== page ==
Later career

In 1873, Duryée was appointed New York City Police Commissioner.[citation needed] During his tenure as police commissioner, on January 13, 1874, Duryée led[4] a force of 1,600 policemen to suppress a labor protest in Tompkins Square Park. Although there were no notices in sight to inform the crowd that the meeting's permit had been revoked, Commissioner Duryée led a squad of patrolmen into the crowd and ordered protestors to disperse. Police immediately began to attack the crowd using batons and mounted police charges. Samuel Gompers later described the scene in his memoirs, writing that "mounted police charged the crowd on Eighth Street, riding them down and attacking men, women, and children without discrimination. It was an orgy of brutality. I was caught in the crowd on the street and barely saved my head from being cracked by jumping down a cellarway."[5] 46 protestors were arrested by the police,[6] and ten were later arraigned on charges of assault and battery against police officers, aiding and inciting riot, or with charges of "meeting and talking wildly in the streets."[7] Speakers for the New York Committee of Safety, the organizers of the Tompkins Square protest, condemned Commissioner Duryée for having "charged his police upon inoffensive workingmen like so many 'bulldogs.'"[8] Duryée defended the police's use of force: "It was the most glorious sight I ever saw the way the police broke and drove the crowd. Their order was perfect as they charged with their clubs uplifted."[9]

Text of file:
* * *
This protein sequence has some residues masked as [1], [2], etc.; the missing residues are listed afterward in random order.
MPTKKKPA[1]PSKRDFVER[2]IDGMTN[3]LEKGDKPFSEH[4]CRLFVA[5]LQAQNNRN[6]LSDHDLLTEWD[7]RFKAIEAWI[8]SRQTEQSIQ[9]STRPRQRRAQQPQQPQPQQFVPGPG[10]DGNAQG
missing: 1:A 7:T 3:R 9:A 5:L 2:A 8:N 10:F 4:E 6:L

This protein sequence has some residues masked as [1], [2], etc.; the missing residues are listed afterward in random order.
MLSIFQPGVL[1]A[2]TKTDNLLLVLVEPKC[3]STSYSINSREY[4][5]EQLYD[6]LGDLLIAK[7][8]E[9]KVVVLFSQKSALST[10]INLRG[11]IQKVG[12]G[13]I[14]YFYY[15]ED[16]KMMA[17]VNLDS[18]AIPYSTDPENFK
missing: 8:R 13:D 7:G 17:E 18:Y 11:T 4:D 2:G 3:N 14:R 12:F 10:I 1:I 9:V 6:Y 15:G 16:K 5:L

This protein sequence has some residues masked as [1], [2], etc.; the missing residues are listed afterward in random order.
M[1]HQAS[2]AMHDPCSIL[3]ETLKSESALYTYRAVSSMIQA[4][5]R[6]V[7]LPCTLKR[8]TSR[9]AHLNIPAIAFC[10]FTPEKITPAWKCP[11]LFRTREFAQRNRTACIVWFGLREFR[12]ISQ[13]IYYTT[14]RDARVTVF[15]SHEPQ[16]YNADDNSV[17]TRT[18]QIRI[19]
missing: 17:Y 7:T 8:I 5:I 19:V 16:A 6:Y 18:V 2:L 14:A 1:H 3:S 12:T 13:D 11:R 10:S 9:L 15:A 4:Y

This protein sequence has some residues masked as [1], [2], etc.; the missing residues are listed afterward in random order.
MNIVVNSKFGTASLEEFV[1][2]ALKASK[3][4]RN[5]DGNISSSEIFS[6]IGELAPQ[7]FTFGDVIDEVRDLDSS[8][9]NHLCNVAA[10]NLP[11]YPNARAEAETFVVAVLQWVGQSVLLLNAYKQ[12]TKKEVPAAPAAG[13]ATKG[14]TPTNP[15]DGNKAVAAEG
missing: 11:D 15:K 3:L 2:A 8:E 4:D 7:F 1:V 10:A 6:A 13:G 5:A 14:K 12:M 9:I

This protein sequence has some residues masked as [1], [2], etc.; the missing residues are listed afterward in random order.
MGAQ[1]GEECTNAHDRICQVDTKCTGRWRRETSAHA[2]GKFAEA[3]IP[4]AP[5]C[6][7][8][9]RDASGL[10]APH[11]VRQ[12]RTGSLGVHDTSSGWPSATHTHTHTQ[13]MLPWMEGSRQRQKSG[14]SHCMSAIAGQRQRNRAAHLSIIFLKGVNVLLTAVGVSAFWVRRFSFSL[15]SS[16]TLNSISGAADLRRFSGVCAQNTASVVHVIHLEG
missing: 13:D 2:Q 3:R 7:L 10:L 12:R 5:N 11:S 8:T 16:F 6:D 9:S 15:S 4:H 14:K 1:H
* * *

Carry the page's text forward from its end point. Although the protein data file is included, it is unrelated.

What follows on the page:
In 1884, Duryée served as dockmaster.[citation needed]

Abram Duryée died in New York and is buried in Green-Wood Cemetery, Brooklyn.


He had one son, Jacob Duryée (1839 – 1918), who was also a lieutenant colonel in the Civil War, and who was nominated by President Andrew Johnson on July 5, 1867 for appointment to the brevet grade of brigadier general of volunteers to rank from March 13, 1865, which the U.S. Senate confirmed on July 19, 1867.[10]

See also

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  1. ^
  2. ^ Eicher, John H., and David J. Eicher, Civil War High Commands. Stanford: Stanford University Press, 2001. ISBN 0-8047-3641-3. p. 721
  3. ^ Eicher, 2001, p. 711
  4. ^ "Before 'Occupy Wall Street': Notes on Prior New York City Protests Against Economic Crises -- 1874". Gotham Center for New York City History. Online.
  5. ^ Gompers, Samuel (1925). Seventy Years of Life and Labor. E. P. Dutton & Company. pp. 32–34.
  6. ^ Gutman, Herbert G. "The Tompkins square 'Riot' in New York City on January 13, 1874: A re-examination of its causes and its aftermath". Labor History 6:1 (1965) p. 55
  7. ^ "Court of Special Sessions: The Tompkins Square Rioters," New York Herald, January 18, 1874. p. 10. Reproduced online.
  8. ^ "The Communists. Meeting to Arouse the Second Assembly District." New York Herald, January 1874, p. 10. Reproduced online.
  9. ^ Quoted in Richard Hofstadter and Michael Wallace (eds.), "Tompkins Square, 1874," in American Violence: A Documentary History. New York: Random House Digital, Inc. 2012. (eBook)
  10. ^ Eicher, 2001, p. 744


External Links

Green-Wood Cemetery Burial Search